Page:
Is Your Kid “Clever” or “Criminal?”

Is Your Kid Clever or Criminal?  It's a fine line, people - a FINE line! #funny
So then…she says, “He’s a very bright boy.”

I beam.

She says, “And so creative!”

I glow.

“And I’m so impressed that he’s only 7 and he types his spelling homework! Everyone else just handwrites their words.”

Oh. Hmm. Now I have an ethical dilemma. I shift on the miniature chair in Tucker’s classroom and examine his Second Grade teacher.

Should I just graciously accept the compliment – or reveal the reason that Tucker types his spelling homework?

So far, the Parent-Teacher conference has been going very well. She’s very complimentary, focusing on his virtues – “bright, creative, funny.” We both know he can also be “fidgety, chatty, and tardy with homework,” but I can tell she’s the sort of teacher who likes to put a positive spin on things.

To ease my conscience, I say, “Well, about that. You know how you give them 12 spelling words a week to alphabetize? Then they’re supposed to write each word three times so they can learn how to spell the words?”

“Yes,” she nods encouragingly.

My chair makes a tiny squeak as I shift my weight. I need to tell her my 7-year-old has recently gained access to a laptop.

“Well, um, Tucker figured out how to type the words into an Excel spreadsheet. Then he copies and pastes them two more times in the column. Then he hits ‘Sort’ so the words are automatically sorted into alphabetical order. Then he copies the words into a Word document and submits it for his homework.”

As I speak, her cheerful smile wavers and slowly disappears.

“Oh.” She looks uncertain.

I look contrite, awaiting judgment.

She concentrates. I can tell she’s trying to decide whether or not this constitutes an “unauthorized shortcut” (i.e. cheating) – or if this demonstrates Tucker’s “clever resourcefulness with technology.”

After a pause, she takes the high road. Smiling brightly, she says, “Well, at least he’s learning to spell the words as he types them in, so that’s the point of the task!”

I look down. “Well, um, he does hit ‘Spell Check’ before he prints the sheet.”


Awkward pause.

“Yeah,” I say to fill the silence.

A moment passes.

She sighs, then girds herself up for the final spin. “Well, he is certainly handy with a computer, isn’t he? What a bright, creative boy!”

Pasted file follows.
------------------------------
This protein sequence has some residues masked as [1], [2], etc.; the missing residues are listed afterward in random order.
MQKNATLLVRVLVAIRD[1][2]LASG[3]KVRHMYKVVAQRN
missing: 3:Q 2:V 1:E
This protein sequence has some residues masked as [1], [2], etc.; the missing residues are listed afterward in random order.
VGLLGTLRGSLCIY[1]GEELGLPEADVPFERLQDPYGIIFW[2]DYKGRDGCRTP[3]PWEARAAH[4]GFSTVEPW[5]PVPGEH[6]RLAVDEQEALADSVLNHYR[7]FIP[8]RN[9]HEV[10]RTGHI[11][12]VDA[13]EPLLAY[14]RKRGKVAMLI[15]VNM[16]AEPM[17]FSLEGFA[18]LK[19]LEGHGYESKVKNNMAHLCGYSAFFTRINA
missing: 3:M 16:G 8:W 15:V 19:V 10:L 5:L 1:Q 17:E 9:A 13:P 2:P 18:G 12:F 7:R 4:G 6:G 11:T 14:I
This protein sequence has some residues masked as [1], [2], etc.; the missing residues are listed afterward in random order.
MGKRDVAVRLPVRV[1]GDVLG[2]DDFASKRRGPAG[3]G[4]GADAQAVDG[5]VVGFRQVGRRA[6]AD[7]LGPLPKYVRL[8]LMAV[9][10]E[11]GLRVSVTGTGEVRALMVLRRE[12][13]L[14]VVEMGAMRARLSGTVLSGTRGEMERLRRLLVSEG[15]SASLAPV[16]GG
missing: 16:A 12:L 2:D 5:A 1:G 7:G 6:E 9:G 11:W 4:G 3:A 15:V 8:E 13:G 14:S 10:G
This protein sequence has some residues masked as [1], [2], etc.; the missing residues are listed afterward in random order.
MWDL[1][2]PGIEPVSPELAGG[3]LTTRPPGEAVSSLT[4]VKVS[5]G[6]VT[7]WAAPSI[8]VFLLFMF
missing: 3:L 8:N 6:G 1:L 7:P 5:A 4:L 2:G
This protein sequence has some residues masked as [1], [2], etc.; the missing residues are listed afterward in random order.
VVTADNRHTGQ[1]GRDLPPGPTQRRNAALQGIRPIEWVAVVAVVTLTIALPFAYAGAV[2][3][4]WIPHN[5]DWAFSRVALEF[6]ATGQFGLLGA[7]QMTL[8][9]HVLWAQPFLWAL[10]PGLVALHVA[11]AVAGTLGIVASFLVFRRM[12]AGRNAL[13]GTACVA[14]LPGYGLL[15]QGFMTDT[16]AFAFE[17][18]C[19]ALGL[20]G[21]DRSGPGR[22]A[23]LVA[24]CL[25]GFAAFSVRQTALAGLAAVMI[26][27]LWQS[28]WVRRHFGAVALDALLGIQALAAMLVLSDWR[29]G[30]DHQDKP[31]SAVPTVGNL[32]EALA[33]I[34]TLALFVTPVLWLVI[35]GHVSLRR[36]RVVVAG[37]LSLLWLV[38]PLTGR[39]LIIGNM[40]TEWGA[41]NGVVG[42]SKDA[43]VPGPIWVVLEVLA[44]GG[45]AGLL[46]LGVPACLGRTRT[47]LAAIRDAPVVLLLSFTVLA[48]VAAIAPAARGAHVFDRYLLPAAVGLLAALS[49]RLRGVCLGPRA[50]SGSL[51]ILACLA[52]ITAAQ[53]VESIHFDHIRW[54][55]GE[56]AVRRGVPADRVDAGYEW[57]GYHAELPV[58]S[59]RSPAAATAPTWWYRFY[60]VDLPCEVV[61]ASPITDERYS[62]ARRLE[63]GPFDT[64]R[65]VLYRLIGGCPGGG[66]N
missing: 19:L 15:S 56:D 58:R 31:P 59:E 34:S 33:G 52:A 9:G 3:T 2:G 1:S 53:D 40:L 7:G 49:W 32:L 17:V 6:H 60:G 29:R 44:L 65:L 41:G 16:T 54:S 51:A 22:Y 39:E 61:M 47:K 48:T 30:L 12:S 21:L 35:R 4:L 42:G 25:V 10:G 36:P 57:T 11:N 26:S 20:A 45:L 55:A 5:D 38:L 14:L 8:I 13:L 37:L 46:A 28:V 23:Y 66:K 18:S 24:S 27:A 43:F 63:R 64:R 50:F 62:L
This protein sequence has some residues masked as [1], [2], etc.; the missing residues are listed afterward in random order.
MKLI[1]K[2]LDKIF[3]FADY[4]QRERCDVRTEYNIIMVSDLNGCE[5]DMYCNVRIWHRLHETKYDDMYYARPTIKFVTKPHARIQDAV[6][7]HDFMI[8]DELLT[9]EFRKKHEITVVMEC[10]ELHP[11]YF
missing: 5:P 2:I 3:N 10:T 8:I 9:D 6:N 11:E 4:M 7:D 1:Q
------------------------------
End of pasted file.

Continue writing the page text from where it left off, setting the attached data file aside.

I smile gratefully and exit into the bright sunshine.

— Darcy Perdu

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11 replies on “Is Your Kid “Clever” or “Criminal?”

  1. Tina said:

    That’s awesome – we should all be so positive!

  2. Ha ha I work with adults in an accounting firm and I wish half of them had the Excel skills that your son has. Be very proud.
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  3. Cindy said:

    So then . . . the kindergarten teacher at my child’s Catholic school leans across the table towards me, and (even though there is no one else in the room) drops her voice to a whisper, “Mrs. M, I think I should tell you. Heather has been telling people she was the flower girl in your wedding.” I lean across the table toward her and whisper back, “Mrs. K, she was. Would you like to see the pictures? She was very cute.” She says, “oh,” straightens up, and in a normal voice continues with the regularly scheduled program.

  4. I’m impressed! With the teacher mostly, because she tries so damn hard to stay positive, and also with Tucker, because he really does seem clever :)
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  5. Mary L. Waitt said:

    That is really cute.

  6. Cute story. I have not had anything like that happen at a teacher meeting. I do have to say that my 11 yr old tried to forge mine and hubby’s signature so he could get a prize. I have to add that he is high-functioning autistic and seeks adult approval. He could care less about other kids, but does get his feelings hurt on occassion by the kids. But he did confess to us that he tried to do it. I think my 8 year old tried to do it in primary school.

  7. I vote for bright, creative, clever resourcefulness with technology and damned handy with a computer. Spelling is the least of his concerns. He’s seven and he is reading and writing like an adult. He already knows how to spell the stupid words. He’s just getting through the logistics of the homework in exceptionally good time.
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